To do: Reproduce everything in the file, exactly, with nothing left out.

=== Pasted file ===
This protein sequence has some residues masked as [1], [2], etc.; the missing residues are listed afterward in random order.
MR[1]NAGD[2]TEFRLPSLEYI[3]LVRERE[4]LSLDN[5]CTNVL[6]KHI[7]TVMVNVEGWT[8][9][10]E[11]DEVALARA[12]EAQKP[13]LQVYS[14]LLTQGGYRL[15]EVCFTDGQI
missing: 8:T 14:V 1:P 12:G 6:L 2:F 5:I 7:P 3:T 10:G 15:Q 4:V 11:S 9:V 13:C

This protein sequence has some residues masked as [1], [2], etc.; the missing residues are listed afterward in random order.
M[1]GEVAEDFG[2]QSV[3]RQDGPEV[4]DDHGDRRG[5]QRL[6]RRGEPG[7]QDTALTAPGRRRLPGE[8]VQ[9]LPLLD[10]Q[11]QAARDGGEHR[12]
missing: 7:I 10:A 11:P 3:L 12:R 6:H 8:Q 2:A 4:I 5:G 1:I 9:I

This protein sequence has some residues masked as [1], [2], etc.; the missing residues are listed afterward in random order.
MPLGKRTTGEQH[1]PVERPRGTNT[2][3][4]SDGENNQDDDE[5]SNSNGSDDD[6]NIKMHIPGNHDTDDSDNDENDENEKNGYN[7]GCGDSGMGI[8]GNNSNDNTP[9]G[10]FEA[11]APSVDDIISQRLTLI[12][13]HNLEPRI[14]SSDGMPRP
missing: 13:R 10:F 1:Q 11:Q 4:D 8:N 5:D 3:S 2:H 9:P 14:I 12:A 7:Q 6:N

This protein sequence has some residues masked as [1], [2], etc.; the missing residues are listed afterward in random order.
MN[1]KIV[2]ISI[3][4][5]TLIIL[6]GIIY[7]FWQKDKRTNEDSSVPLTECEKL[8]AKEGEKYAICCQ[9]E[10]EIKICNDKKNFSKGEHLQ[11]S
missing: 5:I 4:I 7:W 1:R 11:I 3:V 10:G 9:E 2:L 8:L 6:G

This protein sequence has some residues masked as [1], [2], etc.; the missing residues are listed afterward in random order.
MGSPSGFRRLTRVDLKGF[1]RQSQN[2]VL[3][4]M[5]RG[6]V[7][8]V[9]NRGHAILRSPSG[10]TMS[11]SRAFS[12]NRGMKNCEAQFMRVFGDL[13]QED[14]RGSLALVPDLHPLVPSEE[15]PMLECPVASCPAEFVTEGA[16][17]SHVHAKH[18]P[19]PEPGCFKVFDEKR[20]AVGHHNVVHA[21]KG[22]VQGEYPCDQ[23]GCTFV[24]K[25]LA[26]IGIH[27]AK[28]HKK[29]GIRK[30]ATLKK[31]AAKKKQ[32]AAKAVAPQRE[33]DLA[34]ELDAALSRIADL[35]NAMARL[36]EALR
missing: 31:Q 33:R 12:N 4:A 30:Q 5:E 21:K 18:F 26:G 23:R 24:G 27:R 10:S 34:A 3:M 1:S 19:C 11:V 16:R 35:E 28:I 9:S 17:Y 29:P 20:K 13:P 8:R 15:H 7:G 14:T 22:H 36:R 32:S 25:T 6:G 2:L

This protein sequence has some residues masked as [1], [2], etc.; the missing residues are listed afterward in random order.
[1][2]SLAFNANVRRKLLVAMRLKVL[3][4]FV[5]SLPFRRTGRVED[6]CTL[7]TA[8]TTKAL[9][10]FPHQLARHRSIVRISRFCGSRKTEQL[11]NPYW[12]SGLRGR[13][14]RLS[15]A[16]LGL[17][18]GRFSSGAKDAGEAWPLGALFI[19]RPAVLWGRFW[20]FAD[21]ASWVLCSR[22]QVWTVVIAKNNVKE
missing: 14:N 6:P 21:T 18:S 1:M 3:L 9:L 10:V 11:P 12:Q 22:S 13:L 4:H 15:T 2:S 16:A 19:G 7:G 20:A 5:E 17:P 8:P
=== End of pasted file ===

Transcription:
This protein sequence has some residues masked as [1], [2], etc.; the missing residues are listed afterward in random order.
MR[1]NAGD[2]TEFRLPSLEYI[3]LVRERE[4]LSLDN[5]CTNVL[6]KHI[7]TVMVNVEGWT[8][9][10]E[11]DEVALARA[12]EAQKP[13]LQVYS[14]LLTQGGYRL[15]EVCFTDGQI
missing: 8:T 14:V 1:P 12:G 6:L 2:F 5:I 7:P 3:T 10:G 15:Q 4:V 11:S 9:V 13:C

This protein sequence has some residues masked as [1], [2], etc.; the missing residues are listed afterward in random order.
M[1]GEVAEDFG[2]QSV[3]RQDGPEV[4]DDHGDRRG[5]QRL[6]RRGEPG[7]QDTALTAPGRRRLPGE[8]VQ[9]LPLLD[10]Q[11]QAARDGGEHR[12]
missing: 7:I 10:A 11:P 3:L 12:R 6:H 8:Q 2:A 4:I 5:G 1:I 9:I

This protein sequence has some residues masked as [1], [2], etc.; the missing residues are listed afterward in random order.
MPLGKRTTGEQH[1]PVERPRGTNT[2][3][4]SDGENNQDDDE[5]SNSNGSDDD[6]NIKMHIPGNHDTDDSDNDENDENEKNGYN[7]GCGDSGMGI[8]GNNSNDNTP[9]G[10]FEA[11]APSVDDIISQRLTLI[12][13]HNLEPRI[14]SSDGMPRP
missing: 13:R 10:F 1:Q 11:Q 4:D 8:N 5:D 3:S 2:H 9:P 14:I 12:A 7:Q 6:N

This protein sequence has some residues masked as [1], [2], etc.; the missing residues are listed afterward in random order.
MN[1]KIV[2]ISI[3][4][5]TLIIL[6]GIIY[7]FWQKDKRTNEDSSVPLTECEKL[8]AKEGEKYAICCQ[9]E[10]EIKICNDKKNFSKGEHLQ[11]S
missing: 5:I 4:I 7:W 1:R 11:I 3:V 10:G 9:E 2:L 8:L 6:G

This protein sequence has some residues masked as [1], [2], etc.; the missing residues are listed afterward in random order.
MGSPSGFRRLTRVDLKGF[1]RQSQN[2]VL[3][4]M[5]RG[6]V[7][8]V[9]NRGHAILRSPSG[10]TMS[11]SRAFS[12]NRGMKNCEAQFMRVFGDL[13]QED[14]RGSLALVPDLHPLVPSEE[15]PMLECPVASCPAEFVTEGA[16][17]SHVHAKH[18]P[19]PEPGCFKVFDEKR[20]AVGHHNVVHA[21]KG[22]VQGEYPCDQ[23]GCTFV[24]K[25]LA[26]IGIH[27]AK[28]HKK[29]GIRK[30]ATLKK[31]AAKKKQ[32]AAKAVAPQRE[33]DLA[34]ELDAALSRIADL[35]NAMARL[36]EALR
missing: 31:Q 33:R 12:N 4:A 30:Q 5:E 21:K 18:F 26:G 23:R 24:G 27:R 10:S 34:A 3:M 1:S 19:C 11:V 16:R 35:E 28:I 9:S 17:Y 29:P 20:K 13:P 8:R 15:H 7:G 14:T 22:H 36:R 32:S 25:T 6:G 2:L

This protein sequence has some residues masked as [1], [2], etc.; the missing residues are listed afterward in random order.
[1][2]SLAFNANVRRKLLVAMRLKVL[3][4]FV[5]SLPFRRTGRVED[6]CTL[7]TA[8]TTKAL[9][10]FPHQLARHRSIVRISRFCGSRKTEQL[11]NPYW[12]SGLRGR[13][14]RLS[15]A[16]LGL[17][18]GRFSSGAKDAGEAWPLGALFI[19]RPAVLWGRFW[20]FAD[21]ASWVLCSR[22]QVWTVVIAKNNVKE
missing: 14:N 6:P 21:T 18:S 1:M 3:L 9:L 10:V 11:P 12:Q 22:S 13:L 4:H 15:T 2:S 16:A 19:G 7:G 20:A 5:E 17:P 8:P